Sony patents offer big clues to the future of PlayStation VR

Anti-sickness technology and wireless connection included.

A patent for a new VR headset, filed by Sony in 2017 following the launch of PlayStation VR and published publically for the first time last week, offers some enticing glimpses as to where the company hopes to take virtual reality in the next iteration of its hardware.

As spotted by Upload VR, a lot of the new technology in the headset is designed to maximize comfort for the user and reduce the effects of motion sickness while playing. The patent features 18 different sensors to monitor player health, including skin temperature and moisture, breathing rate, blood pressure and heart rate. It even has a microphone and will detect when you make uncomfortable noises.

The system also features eye tracking, so it doesn't just know where you're pointing your head, but what you're actually looking at in the game. This is seen as essential to combatting motion sickness in games, by helping games to bridge the gap between what your body is doing and what your brain thinks you're doing because of the game. If the headset detects that you're in distress, it can switch off certain features automatically, and even call for help from an "external party"!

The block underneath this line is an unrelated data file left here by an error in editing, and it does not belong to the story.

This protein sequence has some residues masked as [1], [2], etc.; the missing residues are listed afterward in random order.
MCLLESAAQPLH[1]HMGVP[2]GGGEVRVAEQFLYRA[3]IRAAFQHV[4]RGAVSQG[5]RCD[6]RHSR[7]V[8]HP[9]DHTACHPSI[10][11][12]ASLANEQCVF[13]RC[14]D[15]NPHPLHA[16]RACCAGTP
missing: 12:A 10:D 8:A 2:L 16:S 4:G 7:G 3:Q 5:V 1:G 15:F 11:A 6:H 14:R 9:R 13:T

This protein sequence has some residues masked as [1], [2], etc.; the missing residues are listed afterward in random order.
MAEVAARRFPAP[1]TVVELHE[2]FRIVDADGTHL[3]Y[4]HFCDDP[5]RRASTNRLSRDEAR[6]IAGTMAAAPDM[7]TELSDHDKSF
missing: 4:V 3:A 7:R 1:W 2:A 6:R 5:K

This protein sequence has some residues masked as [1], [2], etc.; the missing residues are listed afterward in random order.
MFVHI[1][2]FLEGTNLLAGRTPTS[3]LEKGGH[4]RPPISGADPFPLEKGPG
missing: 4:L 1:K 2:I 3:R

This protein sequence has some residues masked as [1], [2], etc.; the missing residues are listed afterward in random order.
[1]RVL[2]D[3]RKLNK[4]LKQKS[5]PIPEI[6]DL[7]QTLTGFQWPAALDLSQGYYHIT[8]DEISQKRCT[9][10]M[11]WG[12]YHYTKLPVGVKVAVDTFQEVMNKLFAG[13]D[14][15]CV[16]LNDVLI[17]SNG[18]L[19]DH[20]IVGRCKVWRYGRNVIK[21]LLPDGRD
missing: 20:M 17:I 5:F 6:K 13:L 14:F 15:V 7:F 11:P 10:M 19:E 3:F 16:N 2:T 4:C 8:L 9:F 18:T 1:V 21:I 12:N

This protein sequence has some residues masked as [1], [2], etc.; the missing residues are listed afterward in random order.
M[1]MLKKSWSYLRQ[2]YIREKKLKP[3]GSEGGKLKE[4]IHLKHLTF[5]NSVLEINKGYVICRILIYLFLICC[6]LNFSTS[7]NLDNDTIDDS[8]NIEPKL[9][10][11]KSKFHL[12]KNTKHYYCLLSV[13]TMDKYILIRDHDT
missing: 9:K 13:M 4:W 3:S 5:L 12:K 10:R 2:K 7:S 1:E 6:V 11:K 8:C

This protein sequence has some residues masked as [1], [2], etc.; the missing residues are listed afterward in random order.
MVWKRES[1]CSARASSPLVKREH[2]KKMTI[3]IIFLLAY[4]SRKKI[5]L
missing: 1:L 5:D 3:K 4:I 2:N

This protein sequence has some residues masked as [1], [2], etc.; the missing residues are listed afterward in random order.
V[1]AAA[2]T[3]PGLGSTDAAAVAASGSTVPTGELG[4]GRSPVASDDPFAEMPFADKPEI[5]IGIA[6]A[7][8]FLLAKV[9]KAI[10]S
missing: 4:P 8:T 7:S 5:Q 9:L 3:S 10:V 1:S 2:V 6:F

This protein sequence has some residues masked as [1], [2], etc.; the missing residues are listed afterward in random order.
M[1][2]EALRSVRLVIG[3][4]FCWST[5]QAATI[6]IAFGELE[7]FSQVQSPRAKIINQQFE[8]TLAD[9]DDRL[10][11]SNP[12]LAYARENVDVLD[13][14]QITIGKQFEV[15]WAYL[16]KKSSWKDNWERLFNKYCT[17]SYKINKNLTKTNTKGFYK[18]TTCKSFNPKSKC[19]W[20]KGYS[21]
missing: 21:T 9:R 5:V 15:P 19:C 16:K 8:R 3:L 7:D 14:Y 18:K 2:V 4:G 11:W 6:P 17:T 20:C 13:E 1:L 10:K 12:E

Finally, the proposed headset design also has an internal battery, suggesting that Sony is thinking of going wireless - another big hurdle that experts believe needs to be overcome before VR can become a truly mainstream entertainment option.

Of course, there's no guarantee that any of these features will make their way into the PSVR2 or whatever it ends up being called, but with work on the next generation of PlayStation console hardware underway you can be sure Sony is looking at how it can update PSVR alongside it. Watch this space.

Dan has been playing games since the 1980s, and doesn't plan on stopping any time soon. Also, get off his lawn. You can contact him by email if you need to know exactly how to leave his lawn.


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